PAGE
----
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Birth Control Measures Prompt Riots in China
Joseph Kahn, NY Times
An intensive campaign to enforce strict population-control measures prompted violent clashes between the police and local residents in southwestern China in recent days, witnesses said, describing the latest incident of rural unrest that has alarmed senior officials in Beijing.
Villagers and visitors to several counties of Guangxi autonomous region in southwestern China said rioters smashed and burned government offices, overturned official vehicles, and clashed with the riot police in a series of confrontations over the past four days.
They gave varying accounts of injuries and deaths, with some asserting that as many as five people were killed, including three officials responsible for population-control work. A local government official in one of the counties affected confirmed the rioting in an interview by telephone but denied reports of deaths or serious injuries.
The violence appeared to stem from a two-month-long crackdown in Guangxi to punish people who violated the country's birth control policy. The policy limits the number of children families can have legally.
Corruption, land grabs, pollution, unpaid wages and a widening wealth gap have fueled tens of thousands of incidents of unrest in recent years, many of them occurring in rural areas that have been left behind in China's long economic boom.
The central government, expressing concern that unrest could undermine one-party rule, has alleviated the tax burden on peasants and sought to curtail confiscations of farmland for development. But China's hinterland remains volatile compared with the relative prosperity and stability of its largest cities.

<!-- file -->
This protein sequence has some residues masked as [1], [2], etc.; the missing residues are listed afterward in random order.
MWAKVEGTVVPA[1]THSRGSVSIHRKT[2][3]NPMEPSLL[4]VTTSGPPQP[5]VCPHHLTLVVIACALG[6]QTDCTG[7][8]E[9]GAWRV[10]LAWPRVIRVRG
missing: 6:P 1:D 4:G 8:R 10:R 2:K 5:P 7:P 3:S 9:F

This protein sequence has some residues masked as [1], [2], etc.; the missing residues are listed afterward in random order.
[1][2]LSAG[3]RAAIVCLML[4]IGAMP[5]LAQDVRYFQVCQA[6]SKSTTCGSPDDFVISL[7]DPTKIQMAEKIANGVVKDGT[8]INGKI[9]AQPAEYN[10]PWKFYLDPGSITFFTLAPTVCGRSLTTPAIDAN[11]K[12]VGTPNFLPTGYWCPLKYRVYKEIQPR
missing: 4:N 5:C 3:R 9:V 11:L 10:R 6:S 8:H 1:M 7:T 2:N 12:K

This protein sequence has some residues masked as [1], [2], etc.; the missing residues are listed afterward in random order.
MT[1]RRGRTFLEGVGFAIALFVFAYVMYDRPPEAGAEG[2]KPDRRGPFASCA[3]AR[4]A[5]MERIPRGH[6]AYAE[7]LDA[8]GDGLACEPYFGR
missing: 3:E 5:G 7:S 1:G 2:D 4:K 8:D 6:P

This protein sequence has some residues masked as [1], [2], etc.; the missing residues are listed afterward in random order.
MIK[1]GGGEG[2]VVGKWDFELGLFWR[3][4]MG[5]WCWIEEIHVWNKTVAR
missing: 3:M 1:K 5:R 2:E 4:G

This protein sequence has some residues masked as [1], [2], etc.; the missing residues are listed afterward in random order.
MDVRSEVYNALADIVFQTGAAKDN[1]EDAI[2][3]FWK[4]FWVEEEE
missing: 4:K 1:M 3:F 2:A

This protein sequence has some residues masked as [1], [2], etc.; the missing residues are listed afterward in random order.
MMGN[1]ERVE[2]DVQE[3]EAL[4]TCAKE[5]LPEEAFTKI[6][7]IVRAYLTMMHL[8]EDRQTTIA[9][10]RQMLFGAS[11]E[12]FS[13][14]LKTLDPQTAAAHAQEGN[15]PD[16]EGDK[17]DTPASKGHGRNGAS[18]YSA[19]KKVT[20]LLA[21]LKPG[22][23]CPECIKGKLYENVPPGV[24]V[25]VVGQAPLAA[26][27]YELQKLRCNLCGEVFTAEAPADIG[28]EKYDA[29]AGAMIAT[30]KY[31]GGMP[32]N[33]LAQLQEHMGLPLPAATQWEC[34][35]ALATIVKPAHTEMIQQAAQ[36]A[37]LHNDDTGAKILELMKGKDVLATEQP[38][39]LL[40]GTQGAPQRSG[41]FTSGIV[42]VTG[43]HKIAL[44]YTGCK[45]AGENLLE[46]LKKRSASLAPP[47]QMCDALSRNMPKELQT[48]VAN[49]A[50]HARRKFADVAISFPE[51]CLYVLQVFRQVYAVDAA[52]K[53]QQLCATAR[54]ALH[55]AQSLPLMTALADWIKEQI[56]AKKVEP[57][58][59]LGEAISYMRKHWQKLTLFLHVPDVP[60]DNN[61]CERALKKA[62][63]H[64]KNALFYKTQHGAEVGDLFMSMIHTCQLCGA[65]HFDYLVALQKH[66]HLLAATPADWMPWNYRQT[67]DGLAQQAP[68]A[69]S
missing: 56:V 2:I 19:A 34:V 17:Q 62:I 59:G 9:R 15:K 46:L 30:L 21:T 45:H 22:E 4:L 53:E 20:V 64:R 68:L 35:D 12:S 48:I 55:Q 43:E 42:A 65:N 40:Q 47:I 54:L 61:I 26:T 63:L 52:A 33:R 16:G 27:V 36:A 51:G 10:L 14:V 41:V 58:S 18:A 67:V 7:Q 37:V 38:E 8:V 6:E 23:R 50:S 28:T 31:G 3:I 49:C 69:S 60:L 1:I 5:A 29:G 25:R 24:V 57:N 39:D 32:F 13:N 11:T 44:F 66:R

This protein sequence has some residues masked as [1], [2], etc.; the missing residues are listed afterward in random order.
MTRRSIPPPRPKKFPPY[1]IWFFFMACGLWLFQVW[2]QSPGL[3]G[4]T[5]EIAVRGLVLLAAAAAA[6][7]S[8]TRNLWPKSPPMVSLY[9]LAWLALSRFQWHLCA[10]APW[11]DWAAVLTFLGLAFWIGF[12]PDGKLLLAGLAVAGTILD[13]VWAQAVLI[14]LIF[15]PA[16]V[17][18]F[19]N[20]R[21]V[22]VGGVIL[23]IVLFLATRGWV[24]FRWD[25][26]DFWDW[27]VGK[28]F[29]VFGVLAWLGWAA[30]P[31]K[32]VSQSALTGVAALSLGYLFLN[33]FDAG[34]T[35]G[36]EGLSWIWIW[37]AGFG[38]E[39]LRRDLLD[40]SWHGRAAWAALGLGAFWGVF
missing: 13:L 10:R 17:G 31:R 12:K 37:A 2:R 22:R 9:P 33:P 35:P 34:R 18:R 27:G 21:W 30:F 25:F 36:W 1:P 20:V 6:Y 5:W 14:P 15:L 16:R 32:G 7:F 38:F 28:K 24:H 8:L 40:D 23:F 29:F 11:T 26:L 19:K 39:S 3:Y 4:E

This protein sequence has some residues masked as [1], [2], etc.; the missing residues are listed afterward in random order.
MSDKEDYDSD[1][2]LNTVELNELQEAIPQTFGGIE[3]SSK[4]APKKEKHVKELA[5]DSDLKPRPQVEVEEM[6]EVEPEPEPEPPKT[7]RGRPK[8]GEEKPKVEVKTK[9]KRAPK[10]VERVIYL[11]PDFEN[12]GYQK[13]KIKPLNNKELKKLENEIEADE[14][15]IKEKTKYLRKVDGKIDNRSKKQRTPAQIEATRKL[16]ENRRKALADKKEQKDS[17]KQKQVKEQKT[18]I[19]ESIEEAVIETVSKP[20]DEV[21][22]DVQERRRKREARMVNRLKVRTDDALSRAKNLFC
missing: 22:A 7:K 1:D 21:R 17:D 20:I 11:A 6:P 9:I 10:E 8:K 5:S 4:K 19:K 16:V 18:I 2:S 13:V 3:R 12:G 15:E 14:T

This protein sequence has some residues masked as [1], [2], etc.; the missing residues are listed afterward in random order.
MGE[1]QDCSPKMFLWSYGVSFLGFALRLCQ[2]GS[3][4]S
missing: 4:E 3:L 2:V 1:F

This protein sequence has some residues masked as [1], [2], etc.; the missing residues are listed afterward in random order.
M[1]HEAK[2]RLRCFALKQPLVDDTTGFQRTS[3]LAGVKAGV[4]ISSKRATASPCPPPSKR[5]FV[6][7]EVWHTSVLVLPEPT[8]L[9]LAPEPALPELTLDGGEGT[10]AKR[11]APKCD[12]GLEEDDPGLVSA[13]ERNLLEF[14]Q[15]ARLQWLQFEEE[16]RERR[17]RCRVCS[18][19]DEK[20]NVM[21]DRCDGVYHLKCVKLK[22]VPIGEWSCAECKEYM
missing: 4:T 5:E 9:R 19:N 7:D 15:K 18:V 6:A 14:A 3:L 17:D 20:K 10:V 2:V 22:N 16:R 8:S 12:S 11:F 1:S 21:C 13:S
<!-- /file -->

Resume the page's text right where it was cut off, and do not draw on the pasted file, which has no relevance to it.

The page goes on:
(21 May 2007)
Also at TOD
Children are a much different proposition for a peasant family than for an urban couple. In an agrarian society with few government governments, a large family represent security. It's no surprise to see that population control seems to be a flashpoint, as China becomes more and more polarized, with social programs being cut. See
Chinese hospital staff face attacks amid high prices and dubious care:
China's healthcare system - once almost free - is now one of the most market-oriented in the world. Since market reforms in 1979 the government's share of healthcare costs has declined from 54% to 17%. According to the World Health Organisation China ranks 188 out of 191 nations in terms of the equality of financial access to health.
Beijing blames pollutants for rise in killer cancers
Jonathan Watts, The Guardian
Foul air, filthy water and contaminated soil have led to a surge of tumours in China, where cancer is the main cause of death, the state media reported yesterday.
Raising fears that breakneck economic growth is having a dire impact on the nation's health, a government survey blamed pollution for a sharp rise in cancer cases.
According to the health ministry, the disease is ahead of cerebrovascular and heart ailments as the nation's biggest killer.
In a ministry study of 30 cities and 78 counties, scientists found that air and water pollution - along with widespread use of pesticides and food additives - was to blame for the trend.
(22 May 2007)
Three Gorges Dam is hurting river, study finds
Chinese experts say it's holding back most sediment, causing erosion
China's Three Gorges Dam, the world's largest hydropower project, is retaining huge amounts of sediment and nutrients and causing significant erosion in the downstream reaches of the Yangtze River, researchers have found.
In a paper published in the latest volume of the Geophysical Research Letters, Chinese scientists said the dam had retained 151 million tons of sediment each year since 2003.
(21 May 2007)